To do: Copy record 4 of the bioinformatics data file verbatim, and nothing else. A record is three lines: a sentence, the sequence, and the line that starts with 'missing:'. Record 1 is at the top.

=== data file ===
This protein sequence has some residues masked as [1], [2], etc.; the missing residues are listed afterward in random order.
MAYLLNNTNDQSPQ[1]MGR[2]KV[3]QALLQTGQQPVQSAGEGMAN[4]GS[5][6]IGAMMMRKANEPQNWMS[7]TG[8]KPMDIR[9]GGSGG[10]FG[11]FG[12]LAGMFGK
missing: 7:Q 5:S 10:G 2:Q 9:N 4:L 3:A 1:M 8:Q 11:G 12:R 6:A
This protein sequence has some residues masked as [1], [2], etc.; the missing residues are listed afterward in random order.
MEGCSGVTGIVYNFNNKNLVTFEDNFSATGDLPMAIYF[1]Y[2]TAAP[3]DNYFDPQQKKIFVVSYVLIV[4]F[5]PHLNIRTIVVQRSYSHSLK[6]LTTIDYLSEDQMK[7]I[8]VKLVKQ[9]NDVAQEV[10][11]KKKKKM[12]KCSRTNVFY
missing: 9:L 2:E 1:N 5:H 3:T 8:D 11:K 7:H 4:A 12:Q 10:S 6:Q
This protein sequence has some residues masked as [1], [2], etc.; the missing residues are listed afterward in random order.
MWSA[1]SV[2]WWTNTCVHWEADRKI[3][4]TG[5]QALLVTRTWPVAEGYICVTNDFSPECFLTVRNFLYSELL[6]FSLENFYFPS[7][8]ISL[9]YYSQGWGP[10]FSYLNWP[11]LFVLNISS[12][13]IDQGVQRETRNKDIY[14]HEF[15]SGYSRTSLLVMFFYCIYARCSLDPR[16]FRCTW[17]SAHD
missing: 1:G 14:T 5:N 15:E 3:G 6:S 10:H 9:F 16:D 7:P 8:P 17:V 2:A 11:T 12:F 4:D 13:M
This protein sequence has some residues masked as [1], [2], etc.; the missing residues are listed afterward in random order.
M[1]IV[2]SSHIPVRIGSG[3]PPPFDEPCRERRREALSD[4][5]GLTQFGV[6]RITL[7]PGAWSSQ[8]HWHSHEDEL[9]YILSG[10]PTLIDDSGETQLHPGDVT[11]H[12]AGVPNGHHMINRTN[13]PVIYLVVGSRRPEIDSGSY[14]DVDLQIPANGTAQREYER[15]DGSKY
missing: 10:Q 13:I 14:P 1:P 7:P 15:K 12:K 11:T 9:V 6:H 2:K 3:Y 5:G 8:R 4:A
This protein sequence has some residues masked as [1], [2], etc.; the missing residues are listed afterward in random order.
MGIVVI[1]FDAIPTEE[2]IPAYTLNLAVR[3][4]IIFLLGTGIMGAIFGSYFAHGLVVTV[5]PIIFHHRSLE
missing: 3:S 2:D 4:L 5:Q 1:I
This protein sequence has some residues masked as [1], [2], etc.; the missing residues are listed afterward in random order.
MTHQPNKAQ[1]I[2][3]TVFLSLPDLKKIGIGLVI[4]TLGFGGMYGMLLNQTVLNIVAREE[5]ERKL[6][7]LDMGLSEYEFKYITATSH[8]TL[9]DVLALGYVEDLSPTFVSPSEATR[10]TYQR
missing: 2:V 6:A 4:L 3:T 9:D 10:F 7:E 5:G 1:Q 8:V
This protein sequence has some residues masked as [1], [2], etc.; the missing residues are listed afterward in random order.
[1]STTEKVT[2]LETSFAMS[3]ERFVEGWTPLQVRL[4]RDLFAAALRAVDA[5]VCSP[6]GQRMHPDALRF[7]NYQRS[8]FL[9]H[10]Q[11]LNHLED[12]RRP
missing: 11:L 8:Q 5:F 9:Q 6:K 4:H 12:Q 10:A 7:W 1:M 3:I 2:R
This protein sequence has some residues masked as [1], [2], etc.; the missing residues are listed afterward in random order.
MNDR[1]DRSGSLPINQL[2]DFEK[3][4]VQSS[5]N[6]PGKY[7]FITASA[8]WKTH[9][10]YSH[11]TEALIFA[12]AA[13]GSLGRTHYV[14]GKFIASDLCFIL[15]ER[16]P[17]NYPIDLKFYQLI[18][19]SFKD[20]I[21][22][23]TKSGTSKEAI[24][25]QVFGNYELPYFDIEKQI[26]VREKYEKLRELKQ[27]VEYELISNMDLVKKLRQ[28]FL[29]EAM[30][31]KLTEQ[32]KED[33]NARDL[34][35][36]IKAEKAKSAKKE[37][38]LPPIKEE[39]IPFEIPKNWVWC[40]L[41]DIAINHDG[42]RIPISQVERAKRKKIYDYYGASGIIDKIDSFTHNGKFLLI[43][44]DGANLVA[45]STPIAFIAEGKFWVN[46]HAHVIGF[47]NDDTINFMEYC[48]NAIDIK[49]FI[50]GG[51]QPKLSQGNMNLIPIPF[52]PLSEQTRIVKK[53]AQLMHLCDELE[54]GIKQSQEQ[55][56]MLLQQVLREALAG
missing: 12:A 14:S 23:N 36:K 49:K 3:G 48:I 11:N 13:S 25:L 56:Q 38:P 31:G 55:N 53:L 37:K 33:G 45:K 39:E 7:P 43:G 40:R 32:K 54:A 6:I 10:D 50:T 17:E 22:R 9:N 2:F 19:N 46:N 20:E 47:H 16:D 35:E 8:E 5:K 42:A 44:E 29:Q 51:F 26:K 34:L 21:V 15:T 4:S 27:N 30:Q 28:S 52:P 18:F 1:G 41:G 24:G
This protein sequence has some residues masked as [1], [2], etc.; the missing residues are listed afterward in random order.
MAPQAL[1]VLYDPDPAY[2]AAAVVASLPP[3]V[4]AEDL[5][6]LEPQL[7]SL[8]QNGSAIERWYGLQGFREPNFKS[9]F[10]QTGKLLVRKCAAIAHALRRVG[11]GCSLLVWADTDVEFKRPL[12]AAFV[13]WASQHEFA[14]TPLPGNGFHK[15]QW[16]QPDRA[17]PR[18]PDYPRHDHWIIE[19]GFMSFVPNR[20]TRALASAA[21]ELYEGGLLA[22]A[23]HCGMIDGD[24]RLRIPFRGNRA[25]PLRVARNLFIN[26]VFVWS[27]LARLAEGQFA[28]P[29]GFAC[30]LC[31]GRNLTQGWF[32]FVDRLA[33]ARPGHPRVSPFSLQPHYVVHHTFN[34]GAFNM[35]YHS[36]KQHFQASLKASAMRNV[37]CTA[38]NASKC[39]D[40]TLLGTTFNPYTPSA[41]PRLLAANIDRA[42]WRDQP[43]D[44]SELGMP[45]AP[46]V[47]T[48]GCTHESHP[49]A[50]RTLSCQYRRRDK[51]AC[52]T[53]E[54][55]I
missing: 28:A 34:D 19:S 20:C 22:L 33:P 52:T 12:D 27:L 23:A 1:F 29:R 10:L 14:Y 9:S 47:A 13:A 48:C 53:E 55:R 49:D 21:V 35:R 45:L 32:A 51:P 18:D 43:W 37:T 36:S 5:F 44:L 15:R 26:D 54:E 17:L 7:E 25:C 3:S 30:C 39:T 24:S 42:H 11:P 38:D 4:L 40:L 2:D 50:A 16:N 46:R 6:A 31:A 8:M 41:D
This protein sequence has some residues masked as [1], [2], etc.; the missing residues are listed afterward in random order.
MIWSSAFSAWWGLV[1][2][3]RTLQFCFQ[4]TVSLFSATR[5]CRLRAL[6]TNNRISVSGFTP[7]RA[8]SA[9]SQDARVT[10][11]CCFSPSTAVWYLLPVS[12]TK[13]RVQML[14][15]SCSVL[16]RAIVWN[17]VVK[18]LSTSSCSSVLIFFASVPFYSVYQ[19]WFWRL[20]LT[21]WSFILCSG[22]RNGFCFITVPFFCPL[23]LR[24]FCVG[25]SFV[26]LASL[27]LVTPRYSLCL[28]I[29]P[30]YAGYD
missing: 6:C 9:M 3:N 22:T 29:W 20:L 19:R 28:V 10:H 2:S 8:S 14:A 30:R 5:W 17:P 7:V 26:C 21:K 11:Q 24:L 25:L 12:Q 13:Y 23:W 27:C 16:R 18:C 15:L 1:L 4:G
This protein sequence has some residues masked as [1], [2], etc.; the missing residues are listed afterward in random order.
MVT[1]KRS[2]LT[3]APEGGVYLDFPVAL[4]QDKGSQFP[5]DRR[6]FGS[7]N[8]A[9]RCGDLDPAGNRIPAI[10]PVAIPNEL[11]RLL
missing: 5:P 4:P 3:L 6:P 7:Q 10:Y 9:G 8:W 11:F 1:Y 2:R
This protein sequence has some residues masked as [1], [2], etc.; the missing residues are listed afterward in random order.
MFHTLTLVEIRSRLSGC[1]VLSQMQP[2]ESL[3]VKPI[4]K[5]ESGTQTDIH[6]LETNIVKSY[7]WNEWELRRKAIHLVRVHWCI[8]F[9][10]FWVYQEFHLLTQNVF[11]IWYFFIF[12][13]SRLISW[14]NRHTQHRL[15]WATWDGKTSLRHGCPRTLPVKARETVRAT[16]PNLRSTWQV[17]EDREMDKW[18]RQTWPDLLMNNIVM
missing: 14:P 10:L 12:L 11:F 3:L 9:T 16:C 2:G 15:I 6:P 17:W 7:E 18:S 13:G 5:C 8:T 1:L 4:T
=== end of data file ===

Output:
This protein sequence has some residues masked as [1], [2], etc.; the missing residues are listed afterward in random order.
M[1]IV[2]SSHIPVRIGSG[3]PPPFDEPCRERRREALSD[4][5]GLTQFGV[6]RITL[7]PGAWSSQ[8]HWHSHEDEL[9]YILSG[10]PTLIDDSGETQLHPGDVT[11]H[12]AGVPNGHHMINRTN[13]PVIYLVVGSRRPEIDSGSY[14]DVDLQIPANGTAQREYER[15]DGSKY
missing: 10:Q 13:I 14:P 1:P 7:P 15:K 12:K 11:T 9:V 6:H 2:K 3:Y 5:G 8:R 4:A